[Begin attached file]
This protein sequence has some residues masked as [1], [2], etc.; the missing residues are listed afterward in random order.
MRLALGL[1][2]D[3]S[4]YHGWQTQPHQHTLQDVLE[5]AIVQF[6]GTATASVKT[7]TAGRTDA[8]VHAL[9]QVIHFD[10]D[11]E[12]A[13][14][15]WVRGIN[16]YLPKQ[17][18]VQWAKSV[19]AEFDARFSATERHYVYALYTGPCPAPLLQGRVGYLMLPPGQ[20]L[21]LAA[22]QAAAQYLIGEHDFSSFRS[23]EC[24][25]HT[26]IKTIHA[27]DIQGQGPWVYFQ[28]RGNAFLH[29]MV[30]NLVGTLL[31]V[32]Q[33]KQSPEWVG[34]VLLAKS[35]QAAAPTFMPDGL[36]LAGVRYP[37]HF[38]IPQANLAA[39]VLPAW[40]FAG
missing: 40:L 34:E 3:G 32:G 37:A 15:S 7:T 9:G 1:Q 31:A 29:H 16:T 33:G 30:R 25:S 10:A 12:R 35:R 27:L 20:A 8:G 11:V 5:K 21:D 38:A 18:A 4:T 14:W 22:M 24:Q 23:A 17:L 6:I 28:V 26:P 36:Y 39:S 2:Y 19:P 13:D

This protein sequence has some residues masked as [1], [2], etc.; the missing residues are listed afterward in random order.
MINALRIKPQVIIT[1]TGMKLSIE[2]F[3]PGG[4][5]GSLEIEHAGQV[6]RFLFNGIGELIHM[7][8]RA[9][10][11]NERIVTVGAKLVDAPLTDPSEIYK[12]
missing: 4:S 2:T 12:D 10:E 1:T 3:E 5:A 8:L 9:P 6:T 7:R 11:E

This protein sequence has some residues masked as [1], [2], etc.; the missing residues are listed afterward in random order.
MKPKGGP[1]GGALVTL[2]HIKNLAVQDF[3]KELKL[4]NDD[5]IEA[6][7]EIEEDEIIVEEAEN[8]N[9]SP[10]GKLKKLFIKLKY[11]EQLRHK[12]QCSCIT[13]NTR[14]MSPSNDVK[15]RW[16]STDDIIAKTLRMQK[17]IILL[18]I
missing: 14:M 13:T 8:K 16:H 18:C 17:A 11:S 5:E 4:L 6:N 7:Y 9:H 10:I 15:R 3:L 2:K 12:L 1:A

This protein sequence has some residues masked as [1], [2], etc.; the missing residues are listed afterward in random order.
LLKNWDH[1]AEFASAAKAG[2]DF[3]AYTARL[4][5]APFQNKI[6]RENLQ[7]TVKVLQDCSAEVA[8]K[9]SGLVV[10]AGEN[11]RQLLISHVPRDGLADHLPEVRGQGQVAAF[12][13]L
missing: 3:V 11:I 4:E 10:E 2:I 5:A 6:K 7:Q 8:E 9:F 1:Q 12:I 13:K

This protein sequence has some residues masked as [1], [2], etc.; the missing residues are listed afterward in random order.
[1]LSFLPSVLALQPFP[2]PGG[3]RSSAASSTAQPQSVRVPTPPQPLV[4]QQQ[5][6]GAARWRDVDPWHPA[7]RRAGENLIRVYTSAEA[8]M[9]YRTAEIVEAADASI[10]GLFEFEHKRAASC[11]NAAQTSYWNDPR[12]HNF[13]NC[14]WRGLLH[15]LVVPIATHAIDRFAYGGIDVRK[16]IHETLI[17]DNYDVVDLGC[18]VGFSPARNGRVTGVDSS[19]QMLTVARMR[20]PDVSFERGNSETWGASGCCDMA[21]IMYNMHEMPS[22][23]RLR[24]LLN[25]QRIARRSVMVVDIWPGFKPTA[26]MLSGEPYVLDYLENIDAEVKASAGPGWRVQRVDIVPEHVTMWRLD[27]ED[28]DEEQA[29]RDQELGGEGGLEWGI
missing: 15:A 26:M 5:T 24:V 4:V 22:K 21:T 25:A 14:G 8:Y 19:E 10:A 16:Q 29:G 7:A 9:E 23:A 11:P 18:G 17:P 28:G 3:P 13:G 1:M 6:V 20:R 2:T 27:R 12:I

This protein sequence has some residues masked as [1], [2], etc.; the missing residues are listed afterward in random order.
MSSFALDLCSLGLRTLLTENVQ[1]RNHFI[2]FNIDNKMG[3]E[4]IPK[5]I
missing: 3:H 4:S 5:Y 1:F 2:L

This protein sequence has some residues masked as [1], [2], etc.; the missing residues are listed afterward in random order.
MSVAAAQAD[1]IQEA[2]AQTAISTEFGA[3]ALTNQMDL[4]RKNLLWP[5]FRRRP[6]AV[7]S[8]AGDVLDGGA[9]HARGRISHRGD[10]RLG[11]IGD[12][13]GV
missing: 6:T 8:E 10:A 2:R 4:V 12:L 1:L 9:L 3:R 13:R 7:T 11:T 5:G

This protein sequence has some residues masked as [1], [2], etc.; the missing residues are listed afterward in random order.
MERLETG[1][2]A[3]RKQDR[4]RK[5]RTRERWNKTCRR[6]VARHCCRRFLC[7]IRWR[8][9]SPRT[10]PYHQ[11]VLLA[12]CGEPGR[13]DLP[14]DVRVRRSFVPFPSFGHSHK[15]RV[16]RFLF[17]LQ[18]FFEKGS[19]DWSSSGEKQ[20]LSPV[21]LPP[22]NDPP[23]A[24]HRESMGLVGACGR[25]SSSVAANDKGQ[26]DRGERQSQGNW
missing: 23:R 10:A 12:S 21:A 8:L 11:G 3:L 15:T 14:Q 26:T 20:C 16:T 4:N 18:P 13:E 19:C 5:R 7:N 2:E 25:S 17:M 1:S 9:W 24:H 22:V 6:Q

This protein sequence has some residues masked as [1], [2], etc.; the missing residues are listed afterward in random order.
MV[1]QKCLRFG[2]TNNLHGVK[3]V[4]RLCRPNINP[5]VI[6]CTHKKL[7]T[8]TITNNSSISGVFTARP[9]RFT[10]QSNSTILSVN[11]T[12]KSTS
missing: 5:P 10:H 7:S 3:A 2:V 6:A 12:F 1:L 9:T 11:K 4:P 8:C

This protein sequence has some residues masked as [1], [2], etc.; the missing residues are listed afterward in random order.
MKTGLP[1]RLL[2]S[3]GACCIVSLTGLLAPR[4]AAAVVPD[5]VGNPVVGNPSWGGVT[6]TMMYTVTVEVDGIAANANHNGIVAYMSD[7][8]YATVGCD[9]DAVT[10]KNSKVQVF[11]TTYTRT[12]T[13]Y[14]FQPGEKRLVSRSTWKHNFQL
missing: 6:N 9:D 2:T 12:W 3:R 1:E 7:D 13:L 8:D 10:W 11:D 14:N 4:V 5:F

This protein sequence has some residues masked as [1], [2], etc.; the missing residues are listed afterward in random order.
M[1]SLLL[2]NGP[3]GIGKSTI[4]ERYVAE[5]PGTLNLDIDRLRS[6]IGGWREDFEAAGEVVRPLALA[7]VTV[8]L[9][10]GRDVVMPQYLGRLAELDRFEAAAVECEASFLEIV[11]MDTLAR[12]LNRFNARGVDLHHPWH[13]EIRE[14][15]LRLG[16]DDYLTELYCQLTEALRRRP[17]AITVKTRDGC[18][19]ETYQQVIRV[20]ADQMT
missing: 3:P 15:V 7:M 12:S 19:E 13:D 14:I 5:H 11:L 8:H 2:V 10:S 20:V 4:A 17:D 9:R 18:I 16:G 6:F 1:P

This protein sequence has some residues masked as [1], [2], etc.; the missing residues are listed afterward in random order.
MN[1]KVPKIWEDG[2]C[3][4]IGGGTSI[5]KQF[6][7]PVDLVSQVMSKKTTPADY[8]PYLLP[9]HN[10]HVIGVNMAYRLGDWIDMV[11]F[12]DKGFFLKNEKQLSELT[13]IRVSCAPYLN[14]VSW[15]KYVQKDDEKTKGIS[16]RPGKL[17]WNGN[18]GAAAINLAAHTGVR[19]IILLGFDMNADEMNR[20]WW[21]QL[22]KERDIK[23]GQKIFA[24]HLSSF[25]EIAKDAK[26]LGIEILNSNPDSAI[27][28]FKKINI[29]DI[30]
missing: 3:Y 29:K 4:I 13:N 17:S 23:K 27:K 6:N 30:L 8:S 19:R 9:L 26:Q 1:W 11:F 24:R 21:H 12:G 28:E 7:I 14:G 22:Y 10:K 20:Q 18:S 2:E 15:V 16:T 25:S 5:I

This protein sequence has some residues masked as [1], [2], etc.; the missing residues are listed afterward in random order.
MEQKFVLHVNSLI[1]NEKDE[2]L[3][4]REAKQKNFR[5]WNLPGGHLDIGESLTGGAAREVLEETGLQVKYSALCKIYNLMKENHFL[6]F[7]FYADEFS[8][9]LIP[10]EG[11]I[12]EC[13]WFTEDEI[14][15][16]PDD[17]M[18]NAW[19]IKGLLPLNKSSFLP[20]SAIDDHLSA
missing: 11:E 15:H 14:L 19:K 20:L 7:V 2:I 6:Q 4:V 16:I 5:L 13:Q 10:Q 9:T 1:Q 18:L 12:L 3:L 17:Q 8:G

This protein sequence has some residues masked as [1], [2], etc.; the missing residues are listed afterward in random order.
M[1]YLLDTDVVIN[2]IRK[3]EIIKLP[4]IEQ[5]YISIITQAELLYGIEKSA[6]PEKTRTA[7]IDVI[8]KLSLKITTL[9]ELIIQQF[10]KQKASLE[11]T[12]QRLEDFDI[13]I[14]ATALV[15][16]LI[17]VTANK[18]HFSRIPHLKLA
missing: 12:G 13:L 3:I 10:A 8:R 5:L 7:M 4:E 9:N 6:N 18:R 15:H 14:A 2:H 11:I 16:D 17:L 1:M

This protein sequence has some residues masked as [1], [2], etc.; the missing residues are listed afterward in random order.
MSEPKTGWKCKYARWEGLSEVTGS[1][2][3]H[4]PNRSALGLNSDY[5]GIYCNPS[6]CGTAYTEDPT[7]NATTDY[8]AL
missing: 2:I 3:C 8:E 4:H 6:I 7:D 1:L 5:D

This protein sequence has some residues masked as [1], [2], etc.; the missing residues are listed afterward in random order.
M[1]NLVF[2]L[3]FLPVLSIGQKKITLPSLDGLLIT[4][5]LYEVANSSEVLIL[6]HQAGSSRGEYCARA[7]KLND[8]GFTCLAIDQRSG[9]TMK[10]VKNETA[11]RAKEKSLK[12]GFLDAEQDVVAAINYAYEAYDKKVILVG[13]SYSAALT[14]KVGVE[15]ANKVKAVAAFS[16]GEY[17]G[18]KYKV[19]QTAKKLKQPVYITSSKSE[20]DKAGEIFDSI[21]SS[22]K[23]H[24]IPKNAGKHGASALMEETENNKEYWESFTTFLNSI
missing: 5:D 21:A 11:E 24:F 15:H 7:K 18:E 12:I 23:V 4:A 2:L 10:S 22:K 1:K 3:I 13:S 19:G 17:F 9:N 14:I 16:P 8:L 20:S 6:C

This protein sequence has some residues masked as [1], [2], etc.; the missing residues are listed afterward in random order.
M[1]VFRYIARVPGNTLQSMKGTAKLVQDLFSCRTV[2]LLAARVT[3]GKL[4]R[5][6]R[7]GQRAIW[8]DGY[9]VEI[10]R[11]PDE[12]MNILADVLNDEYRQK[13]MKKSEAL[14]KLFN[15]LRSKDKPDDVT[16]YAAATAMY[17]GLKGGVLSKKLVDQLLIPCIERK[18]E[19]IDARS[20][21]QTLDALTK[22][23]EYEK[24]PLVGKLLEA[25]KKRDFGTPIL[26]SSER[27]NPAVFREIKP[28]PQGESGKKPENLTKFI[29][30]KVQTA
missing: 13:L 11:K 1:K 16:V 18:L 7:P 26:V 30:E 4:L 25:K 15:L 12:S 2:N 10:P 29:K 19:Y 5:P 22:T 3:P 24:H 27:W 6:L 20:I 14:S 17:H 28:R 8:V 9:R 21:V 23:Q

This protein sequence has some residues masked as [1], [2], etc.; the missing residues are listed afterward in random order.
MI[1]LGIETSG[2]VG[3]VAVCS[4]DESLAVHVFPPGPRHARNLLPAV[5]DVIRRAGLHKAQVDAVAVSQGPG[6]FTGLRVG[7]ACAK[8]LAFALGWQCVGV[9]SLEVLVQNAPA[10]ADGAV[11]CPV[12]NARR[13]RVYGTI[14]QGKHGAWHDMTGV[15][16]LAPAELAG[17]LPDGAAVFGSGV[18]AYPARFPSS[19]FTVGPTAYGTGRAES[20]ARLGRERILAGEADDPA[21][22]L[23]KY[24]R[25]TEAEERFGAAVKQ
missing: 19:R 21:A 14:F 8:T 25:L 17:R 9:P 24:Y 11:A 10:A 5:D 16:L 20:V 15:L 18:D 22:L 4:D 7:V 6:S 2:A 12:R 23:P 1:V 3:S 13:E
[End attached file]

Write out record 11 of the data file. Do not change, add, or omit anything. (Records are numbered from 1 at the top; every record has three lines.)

This protein sequence has some residues masked as [1], [2], etc.; the missing residues are listed afterward in random order.
M[1]SLLL[2]NGP[3]GIGKSTI[4]ERYVAE[5]PGTLNLDIDRLRS[6]IGGWREDFEAAGEVVRPLALA[7]VTV[8]L[9][10]GRDVVMPQYLGRLAELDRFEAAAVECEASFLEIV[11]MDTLAR[12]LNRFNARGVDLHHPWH[13]EIRE[14][15]LRLG[16]DDYLTELYCQLTEALRRRP[17]AITVKTRDGC[18][19]ETYQQVIRV[20]ADQMT
missing: 3:P 15:V 7:M 12:S 19:E 13:D 14:I 5:H 11:L 8:H 2:V 10:S 20:V 4:A 17:D 9:R 18:I 16:G 6:F 1:P